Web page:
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Human Genome News, Mar.-Apr. 1995; 6(6)

Role of Media and Genome Project Addressed

Some 300 scientists, journalists, and teachers attended the December 3, 1994, conference on "Genes that Make News, News that Makes Genes: Reporting on Complex Traits." The meeting, partially funded by DOE, was the fourth in a series of Science and Journalism conferences organized by the Genetic Screening Study Group (Boston) to explore relationships between science and the media. Discussion panels focusing on cancer, sexuality, and violence and aggression addressed challenges in communicating information about genetic research that might have important societal repercussions.

In his keynote address, Francis Collins (NIH National Center for Human Genome Research) spoke of issues requiring public input and called for clinical trials to evaluate social and personal burdens of genetic information.

Cancer panelists discussed potential benefits and harms of predictive testing, public expectations about human genome research, and the roles of scientists and the press in generating those expectations. Fred Li (Dana Farber Cancer Institute) pointed out the need to consider predictive cancer testing as research, address issues in testing children, and undertake public education. He recommended that general population screening not be done and stressed the importance of assessing carefully the usefulness of any predictive test and of providing counseling both before and after testing.

Neil Holtzman (Johns Hopkins University School of Medicine) expressed his belief that press coverage of genetic discoveries has generated unrealistic public expectations. He blamed some of these problems on journalists' esteem for scientists and suggested they use an investigative reporting model.

Sandra Steingraber (Women's Community Cancer Project) noted that focusing on cancer's hereditary aspects may allow people to maintain emotional distance from victims. The media reinforce this attitude by underplaying possible environmental factors in disease development. Laurie Garrett (Newsday) observed that most people do not understand gene function and view new developments with a mixture of fear and optimism. She called for accuracy in reporting but acknowledged many constraints on journalists, including space, time, and the necessity to sell a product.

The panel on human sexuality focused largely on press coverage of a possible genetic basis for homosexuality. Dean Hamer (National Cancer Institute) described measures taken by his group to encourage responsible reporting of their study linking some male homosexuality to the X chromosome. William Byne (Mount Sinai Medical School) pointed out that views critical of research into the biological basis of sexuality were not reported adequately. Chandler Burr, freelance writer, found that reporters and scientists tend to sensationalize and oversimplify discoveries, an opinion shared by several other speakers.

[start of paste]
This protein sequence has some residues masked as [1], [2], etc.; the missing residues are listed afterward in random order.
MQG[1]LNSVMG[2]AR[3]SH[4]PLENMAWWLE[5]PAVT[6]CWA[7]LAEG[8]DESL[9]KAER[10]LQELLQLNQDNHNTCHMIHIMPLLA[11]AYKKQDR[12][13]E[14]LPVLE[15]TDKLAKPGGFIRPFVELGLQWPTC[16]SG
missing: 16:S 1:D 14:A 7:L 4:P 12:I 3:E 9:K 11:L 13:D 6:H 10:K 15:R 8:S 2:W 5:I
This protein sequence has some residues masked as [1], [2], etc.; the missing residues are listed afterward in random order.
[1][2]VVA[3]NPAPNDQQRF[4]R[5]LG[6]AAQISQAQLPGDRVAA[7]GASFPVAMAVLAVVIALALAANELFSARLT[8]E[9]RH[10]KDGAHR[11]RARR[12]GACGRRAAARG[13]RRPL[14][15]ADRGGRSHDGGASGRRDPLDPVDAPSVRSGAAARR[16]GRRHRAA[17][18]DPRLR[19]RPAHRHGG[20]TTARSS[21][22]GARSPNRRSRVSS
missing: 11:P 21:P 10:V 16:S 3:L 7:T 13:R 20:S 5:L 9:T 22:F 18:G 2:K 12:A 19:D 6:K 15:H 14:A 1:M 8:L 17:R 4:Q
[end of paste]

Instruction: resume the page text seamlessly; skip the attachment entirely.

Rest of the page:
During the panel discussion on aggression and violence, Xandra Breakefield [Harvard Medical School (HMS)] expressed dismay over inaccurate reporting of her study examining correlations between monoamine oxidase deficiency and aggressive or violent behavior. Gregory Carey (University of Colorado) discussed difficulties and limitations in twin and adoption studies exploring genetic factors in violent behavior. He and others argued strongly against dichotomizing nature and nurture in these analyses.

Joseph Alper (University of Massachusetts, Boston) criticized scientists and journalists for overstating findings in monoamine oxidase studies and in research relating serotonin levels and aggressive behavior. Felton Earls [Harvard School of Public Health (HSPH)] described a longitudinal study to identify social, economic, and biomedical factors that might correlate with violent behavior. Freelance writer Susan Ince observed that the lack of scientific criticism in press coverage creates the impression that there is none. She also offered the opinion that some researchers may be promoting their own social agenda.

Jonathan Beckwith (HMS), David Smith (DOE Office of Health and Environmental Research), and B.D. Colen (HMS) summarized the conference from their perspectives as scientist, scientist/administrator, and journalist, respectively. Some common themes included a growing concern over raising false public expectations about predictive genetic screening and the importance of emphasizing gene-environment interaction. Attendees generally agreed that both scientists and journalists must assume greater responsibility in promoting accurate reporting.

Jonathan Beckwith and Lisa Geller (HMS) and Kathleen Glass (HSPH)

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Human Genome Program, U.S. Department of Energy, Human Genome News (v6n6).

Human Genome Project 1990–2003

The Human Genome Project (HGP) was an international 13-year effort, 1990 to 2003. Primary goals were to discover the complete set of human genes and make them accessible for further biological study, and determine the complete sequence of DNA bases in the human genome. See Timeline for more HGP history.

Human Genome News

Published from 1989 until 2002, this newsletter facilitated HGP communication, helped prevent duplication of research effort, and informed persons interested in genome research.